Does Chrissy Teigen Have Bell’s Palsy? Her Post Has Fans Concerned

Chrissy Teigen is an open book. The model, author and television personality is bold, brazen and doesn’t hold much back. But a recent tweet has fans worried. On Tuesday, Teigen admitted she has been dealing with facial tingling and numbness, both of which are symptoms of Bell’s palsy. So what is BP? According to the Mayo Clinic, the condition causes sudden weakness in your facial muscles, and this weakness often results in droopy eyelids and/or a one-sided smile.

The cause of Bell’s palsy is not known, though it often occurs during (or shortly after) a viral infection. Pregnancy also increases your risk of contracting the condition. Women in their third trimester or one week postpartum are particularly vulnerable. The good news is that Bell’s palsy is both temporary and treatable. According to the Mayo Clinic, most people with Bell’s palsy recover — with or without treatment — and while there’s no one-size-fits-all way to manage BP, your doctor may prescribe one of several different medications, including corticosteroids and/or anti-viral drugs. The condition is also relatively rare.

Bell’s palsy afflicts approximately 40,000 Americans each year.

Teigen hinted at a potential problem in 2015, when she tweeted “I can’t feel my left jaw.” However, it is important to note that Teigen has not said she was diagnosed with the condition — at least not yet. Rather, her tweet implied she may have Bell’s palsy. “I honestly thought it was,” the Lip Sync Battle host wrote.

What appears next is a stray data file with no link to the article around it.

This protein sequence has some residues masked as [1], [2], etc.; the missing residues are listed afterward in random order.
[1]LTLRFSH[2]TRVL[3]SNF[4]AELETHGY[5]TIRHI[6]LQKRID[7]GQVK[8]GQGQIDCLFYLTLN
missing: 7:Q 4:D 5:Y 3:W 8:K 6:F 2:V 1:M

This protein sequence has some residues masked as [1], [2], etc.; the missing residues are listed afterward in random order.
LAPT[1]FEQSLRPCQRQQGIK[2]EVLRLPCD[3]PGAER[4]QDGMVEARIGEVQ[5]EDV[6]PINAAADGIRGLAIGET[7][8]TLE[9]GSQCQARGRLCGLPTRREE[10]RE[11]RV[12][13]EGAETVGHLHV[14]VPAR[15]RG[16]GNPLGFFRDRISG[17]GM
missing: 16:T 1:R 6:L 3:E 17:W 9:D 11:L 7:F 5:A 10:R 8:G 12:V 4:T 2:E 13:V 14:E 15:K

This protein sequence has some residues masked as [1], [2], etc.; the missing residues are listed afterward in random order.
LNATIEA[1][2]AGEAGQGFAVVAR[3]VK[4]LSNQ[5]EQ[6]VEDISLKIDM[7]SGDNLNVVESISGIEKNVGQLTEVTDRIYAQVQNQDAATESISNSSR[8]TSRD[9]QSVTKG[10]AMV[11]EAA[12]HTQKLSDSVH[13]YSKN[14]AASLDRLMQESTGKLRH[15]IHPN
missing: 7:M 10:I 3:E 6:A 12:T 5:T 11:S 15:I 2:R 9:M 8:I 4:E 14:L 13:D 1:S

It is also unclear if the 2015 tweet is in any way related to the one written on July 16.

That said, if Teigen does have BP, she would not be the first celebrity diagnosed with the condition. Pierce Brosnan contracted Bell’s palsy in the 1980s, Carnie Wilson revealed she was dealing with BP in 2013, and in 2016, Angelina Jolie admitted she was struggling with the condition. And whether Teigen has BP or not doesn’t matter; what matters is that she gets the help she needs.

For more information about Bell’s palsy, visit the National Institute of Neurological Disorders and Strokes.

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